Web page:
Get good at everything. Get better every day. Train and be mindful of my training. Putting in my best effort day in and day out.
How about goals for your business?
My business is slowly growing with the right team efforts, I am very grateful and thankful for every person that puts in work at the gym, even the members. I want to grow Platform into more of an educational hub as well, it’s very important to educate the public about health, fitness, nutrition and even well-being.
Any setbacks that you’d had to work through lately personally or professionally?
My schedule some weeks are crazy, training is always a priority so I have to work everything else around it. Having to coach three to four hours daily and train two hours a day takes up a lot of hours in the day. The rest of my time I spend working, writing, replying to emails and have sponsor commitments as well with Red Bull and Lululemon. It has been tough fitting in my training and I don’t have time to make my own food so I have to arrange meal prep companies to send me food during the week to have one less thing to do.
How many sponsorships do you have now and what is that work like?
I’m a Red Bull sponsored athlete and an ambassador to four other companies: Lululemon Athletica, which I have been representing for three years; SciMX, a supplement brand; Beet IT, another supplement brand; and Athia Skin Care. With Red Bull and Lululemon I do a lot of work with them within the community — talks, appearances and run workouts in schools, universities or corporations. All other brands I mention them through social media as products that I use daily. I am very picky with the brands. I have been approached by others but I only represent brands that are aligned with my values and that I actually use with training.
You have a large Instagram following. How did you build it, how do you inspire/engage your followers, and do you ever feel tired of being an influencer?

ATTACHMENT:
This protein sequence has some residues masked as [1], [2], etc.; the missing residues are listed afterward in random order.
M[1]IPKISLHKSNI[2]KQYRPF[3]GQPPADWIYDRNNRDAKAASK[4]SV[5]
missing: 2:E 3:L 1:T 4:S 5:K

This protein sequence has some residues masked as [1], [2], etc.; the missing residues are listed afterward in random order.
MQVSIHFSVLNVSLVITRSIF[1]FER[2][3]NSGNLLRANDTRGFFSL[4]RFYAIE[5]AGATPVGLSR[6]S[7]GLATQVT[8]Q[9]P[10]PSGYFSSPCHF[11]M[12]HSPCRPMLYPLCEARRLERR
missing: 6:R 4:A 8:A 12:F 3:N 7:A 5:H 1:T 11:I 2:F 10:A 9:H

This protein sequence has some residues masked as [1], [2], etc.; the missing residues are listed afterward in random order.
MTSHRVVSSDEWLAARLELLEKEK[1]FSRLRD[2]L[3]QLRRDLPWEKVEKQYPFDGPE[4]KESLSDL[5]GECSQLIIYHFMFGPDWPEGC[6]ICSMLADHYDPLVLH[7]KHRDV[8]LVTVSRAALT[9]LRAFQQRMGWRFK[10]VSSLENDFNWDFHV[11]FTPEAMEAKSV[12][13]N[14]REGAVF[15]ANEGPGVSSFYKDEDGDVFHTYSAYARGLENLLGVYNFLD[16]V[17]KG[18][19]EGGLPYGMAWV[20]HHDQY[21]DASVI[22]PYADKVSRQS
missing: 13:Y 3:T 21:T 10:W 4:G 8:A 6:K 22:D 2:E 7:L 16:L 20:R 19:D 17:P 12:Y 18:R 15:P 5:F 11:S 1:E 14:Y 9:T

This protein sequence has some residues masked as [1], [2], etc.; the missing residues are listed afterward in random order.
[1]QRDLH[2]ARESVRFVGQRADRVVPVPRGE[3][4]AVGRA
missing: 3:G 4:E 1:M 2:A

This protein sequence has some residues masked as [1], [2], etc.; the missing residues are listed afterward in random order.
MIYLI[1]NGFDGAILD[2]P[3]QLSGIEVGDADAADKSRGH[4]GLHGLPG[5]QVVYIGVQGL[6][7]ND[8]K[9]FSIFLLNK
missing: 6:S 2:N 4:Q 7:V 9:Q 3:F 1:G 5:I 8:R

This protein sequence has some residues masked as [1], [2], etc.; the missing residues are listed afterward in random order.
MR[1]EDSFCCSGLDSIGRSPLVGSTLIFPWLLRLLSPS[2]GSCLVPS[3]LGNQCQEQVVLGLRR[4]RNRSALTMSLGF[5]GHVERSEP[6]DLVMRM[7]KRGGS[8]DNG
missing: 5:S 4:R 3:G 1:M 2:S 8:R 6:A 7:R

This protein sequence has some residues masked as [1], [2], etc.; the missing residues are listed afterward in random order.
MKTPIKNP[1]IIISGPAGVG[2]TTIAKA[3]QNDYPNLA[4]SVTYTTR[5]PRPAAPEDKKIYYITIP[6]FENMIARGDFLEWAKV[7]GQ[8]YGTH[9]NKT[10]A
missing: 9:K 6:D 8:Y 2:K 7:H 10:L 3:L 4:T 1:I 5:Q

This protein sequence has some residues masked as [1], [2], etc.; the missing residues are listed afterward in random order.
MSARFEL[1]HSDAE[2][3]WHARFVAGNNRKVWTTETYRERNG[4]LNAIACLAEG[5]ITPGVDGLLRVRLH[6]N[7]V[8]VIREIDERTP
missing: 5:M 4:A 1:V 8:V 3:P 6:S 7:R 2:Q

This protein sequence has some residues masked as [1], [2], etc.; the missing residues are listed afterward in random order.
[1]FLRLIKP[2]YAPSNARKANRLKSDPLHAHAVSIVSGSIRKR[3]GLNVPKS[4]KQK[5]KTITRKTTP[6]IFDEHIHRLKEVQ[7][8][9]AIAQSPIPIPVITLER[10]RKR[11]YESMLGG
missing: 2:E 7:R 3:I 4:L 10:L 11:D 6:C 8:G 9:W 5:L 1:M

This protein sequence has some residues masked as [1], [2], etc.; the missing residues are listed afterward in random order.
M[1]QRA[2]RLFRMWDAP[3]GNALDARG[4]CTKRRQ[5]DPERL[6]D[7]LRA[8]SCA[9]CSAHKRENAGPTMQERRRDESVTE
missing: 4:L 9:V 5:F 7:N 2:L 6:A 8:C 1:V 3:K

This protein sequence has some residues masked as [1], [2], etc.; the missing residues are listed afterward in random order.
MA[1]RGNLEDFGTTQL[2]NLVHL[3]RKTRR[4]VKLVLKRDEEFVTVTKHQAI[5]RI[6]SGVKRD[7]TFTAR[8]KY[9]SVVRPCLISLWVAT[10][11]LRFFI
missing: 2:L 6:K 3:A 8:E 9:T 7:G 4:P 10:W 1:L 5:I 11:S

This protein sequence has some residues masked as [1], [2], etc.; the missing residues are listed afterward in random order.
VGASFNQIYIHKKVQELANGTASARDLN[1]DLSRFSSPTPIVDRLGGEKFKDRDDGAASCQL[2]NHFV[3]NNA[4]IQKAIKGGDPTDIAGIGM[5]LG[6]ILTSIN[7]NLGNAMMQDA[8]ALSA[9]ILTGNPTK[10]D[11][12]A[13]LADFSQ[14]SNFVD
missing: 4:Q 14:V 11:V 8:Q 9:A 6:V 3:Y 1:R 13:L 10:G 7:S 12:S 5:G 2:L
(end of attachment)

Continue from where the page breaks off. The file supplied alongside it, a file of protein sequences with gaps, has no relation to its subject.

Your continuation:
I have been active on Instagram since the very beginning. It has always been public and I always put an effort to reply to my followers, whether it’s through comments or direct message. Tired? Yes! Going out sometimes is tough. I’ve been pointed at a few times, heard whispers of my name while passing, but the best part about being an influencer is when my followers see me in public and tell me how I have inspired them to train, eat healthy and have educated them through my platforms.
How do you like to eat? Do you follow any particular diet?
I don’t believe in “diets,” I personally don’t think people should be following diets. People should find what works for them and incorporate that into their lifestyle. I work with one of M2 Performance Nutrition’s emote coaches who sends me my macros depending on my goals and volume of training. Sometimes I would adjust my macros depending on how I feel. If I feel sluggish or restless during sleep, I would add more carbs to help me recover for next day training. Macros are basically your carbs, protein and fats. They would provide me with grams of how much to eat daily. I have a meal prep company, Athleat, that sends me my meals, and I do still weigh my food to make sure I am eating enough.
What’s your least favorite CrossFit move and how do you power through?
I really don’t have a least favorite, I think the hardest would be thrusters, and the combination of thrusters and burpees is just death!!
What’s next for you? What are you working on?
I have been working on my mindset when it comes to training and competing, being in the present moment and working toward getting better every day.